11 Tidings, Mail Tribune employees laid off

Eleven Mail Tribune and Ashland Daily Tidings employees were laid off Thursday as part of companywide staff reductions by Ottaway Newspapers Inc., based in Campbell Hall, N.Y.

The nine full-time and two part-time employees were notified their positions were being eliminated during a series of morning and afternoon meetings. The layoffs included five advertising department positions and four newsroom positions. In addition, about a dozen vacant positions will not be filled within the Southern Oregon Media Group, which comprises the Mail Tribune, Daily Tidings and The Nickel.

The layoffs were attributed to the region's economic slowdown that has affected many businesses, including other media.

"Challenging economic conditions continue to grip our region and the effect has been felt in all the businesses in our community," said Publisher Grady Singletary. "It is unfortunate that action such as reducing work force was necessary for our company."

Employees receiving layoff notices were provided with severance packages and a continuation of health-care coverage for up to two months. The layoffs left the three publications with 185 employees.

"It was a tough day today," said Bob Hunter, editor of the Mail Tribune and Daily Tidings. "We had to part company with some very capable co-workers who are also our friends. Our goal is to look forward and to continue to try to produce the best possible community newspapers and Web sites."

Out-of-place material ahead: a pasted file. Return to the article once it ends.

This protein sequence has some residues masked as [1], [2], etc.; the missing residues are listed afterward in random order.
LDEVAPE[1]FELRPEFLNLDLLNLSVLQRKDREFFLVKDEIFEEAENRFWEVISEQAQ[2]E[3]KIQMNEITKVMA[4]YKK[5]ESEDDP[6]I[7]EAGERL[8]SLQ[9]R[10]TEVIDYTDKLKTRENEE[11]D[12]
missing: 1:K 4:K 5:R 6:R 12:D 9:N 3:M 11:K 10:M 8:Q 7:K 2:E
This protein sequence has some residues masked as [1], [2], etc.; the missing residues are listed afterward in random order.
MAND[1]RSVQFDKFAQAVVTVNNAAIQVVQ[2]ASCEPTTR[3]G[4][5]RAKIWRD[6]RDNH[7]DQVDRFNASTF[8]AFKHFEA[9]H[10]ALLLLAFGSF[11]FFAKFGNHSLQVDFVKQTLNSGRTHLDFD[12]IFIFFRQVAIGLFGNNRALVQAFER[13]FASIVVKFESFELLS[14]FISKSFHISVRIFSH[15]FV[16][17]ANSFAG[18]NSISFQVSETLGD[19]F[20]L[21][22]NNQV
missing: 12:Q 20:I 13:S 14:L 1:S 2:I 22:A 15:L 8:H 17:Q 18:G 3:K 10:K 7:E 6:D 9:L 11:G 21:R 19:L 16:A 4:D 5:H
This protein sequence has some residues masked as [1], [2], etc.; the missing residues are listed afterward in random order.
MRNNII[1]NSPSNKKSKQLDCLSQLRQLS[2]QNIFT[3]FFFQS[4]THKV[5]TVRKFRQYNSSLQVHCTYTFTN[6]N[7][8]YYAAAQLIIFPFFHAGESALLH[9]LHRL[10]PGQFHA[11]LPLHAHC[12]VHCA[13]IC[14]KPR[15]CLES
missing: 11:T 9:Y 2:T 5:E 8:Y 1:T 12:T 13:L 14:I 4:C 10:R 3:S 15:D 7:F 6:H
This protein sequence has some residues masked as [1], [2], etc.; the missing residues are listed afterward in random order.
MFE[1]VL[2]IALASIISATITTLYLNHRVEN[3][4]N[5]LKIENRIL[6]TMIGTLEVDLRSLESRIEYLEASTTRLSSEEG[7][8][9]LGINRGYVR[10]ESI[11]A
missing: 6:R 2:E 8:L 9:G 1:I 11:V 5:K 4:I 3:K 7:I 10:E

The Southern Oregon Media Group became a News Corp. operation in December 2007 as part of News Corp.'s purchase of Dow Jones.

"It is important that we acknowledge the contributions that these co-workers made to this company," Singletary said. "I am encouraged and proud to be associated with a group of people who are determined to work hard and creatively for the sake of our readers, advertisers and fellow employees."

In a release from corporate headquarters, Ottaway said the move came only after the company had made other changes, including leaving positions open and adjusting other expenses.

The chain's chief executive officer, John Wilcox, said the decision is not connected to a possible sale of its newspapers. News Corp. has sought a buyer or buyers for its eight daily and 14 weekly newspapers in seven states as well as the company's community Internet sites.

The decision to eliminate positions at this time is not connected to management's ongoing evaluation of the company's strategic alternatives, said Wilcox. Positions were eliminated at corporate headquarters as well.

"Newspaper companies across the country have been making adjustments to their work force, seeking ways to become more efficient," Wilcox said in a statement. "Despite the dominance of our media groups in print and Internet in their markets, increased competition and changing economic conditions affect our ability to meet our goals."

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